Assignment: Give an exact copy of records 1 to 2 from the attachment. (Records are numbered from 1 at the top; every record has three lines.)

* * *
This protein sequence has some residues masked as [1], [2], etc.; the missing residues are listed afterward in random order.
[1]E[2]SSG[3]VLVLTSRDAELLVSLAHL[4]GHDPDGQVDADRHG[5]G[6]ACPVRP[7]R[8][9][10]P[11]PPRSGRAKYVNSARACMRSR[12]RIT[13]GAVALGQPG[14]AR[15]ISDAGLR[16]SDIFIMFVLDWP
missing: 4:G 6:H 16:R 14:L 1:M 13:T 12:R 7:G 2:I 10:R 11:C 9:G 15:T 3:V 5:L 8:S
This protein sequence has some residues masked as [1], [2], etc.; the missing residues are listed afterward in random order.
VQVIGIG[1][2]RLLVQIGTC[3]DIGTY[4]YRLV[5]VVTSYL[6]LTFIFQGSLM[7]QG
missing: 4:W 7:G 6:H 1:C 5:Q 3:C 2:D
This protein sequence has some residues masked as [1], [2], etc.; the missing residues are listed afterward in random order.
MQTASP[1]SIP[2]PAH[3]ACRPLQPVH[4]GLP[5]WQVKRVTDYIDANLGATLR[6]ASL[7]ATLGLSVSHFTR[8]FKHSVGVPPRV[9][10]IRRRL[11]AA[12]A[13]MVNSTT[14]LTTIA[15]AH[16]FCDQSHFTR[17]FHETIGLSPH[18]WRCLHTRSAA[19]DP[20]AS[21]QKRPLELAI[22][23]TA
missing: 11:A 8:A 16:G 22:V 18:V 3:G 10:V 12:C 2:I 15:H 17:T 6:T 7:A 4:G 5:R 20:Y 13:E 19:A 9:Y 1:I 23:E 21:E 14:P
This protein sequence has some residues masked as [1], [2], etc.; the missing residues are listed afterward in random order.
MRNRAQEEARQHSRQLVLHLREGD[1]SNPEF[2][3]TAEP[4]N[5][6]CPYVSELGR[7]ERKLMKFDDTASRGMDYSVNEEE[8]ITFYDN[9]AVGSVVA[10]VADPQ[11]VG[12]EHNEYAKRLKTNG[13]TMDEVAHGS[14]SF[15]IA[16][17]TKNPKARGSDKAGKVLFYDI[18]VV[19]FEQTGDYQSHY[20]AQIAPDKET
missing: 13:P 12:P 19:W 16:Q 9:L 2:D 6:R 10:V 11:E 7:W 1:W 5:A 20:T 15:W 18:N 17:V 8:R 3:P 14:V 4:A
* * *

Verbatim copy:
This protein sequence has some residues masked as [1], [2], etc.; the missing residues are listed afterward in random order.
[1]E[2]SSG[3]VLVLTSRDAELLVSLAHL[4]GHDPDGQVDADRHG[5]G[6]ACPVRP[7]R[8][9][10]P[11]PPRSGRAKYVNSARACMRSR[12]RIT[13]GAVALGQPG[14]AR[15]ISDAGLR[16]SDIFIMFVLDWP
missing: 4:G 6:H 16:R 14:L 1:M 13:T 12:R 7:G 2:I 10:R 11:C 9:G 15:T 3:V 5:L 8:S
This protein sequence has some residues masked as [1], [2], etc.; the missing residues are listed afterward in random order.
VQVIGIG[1][2]RLLVQIGTC[3]DIGTY[4]YRLV[5]VVTSYL[6]LTFIFQGSLM[7]QG
missing: 4:W 7:G 6:H 1:C 5:Q 3:C 2:D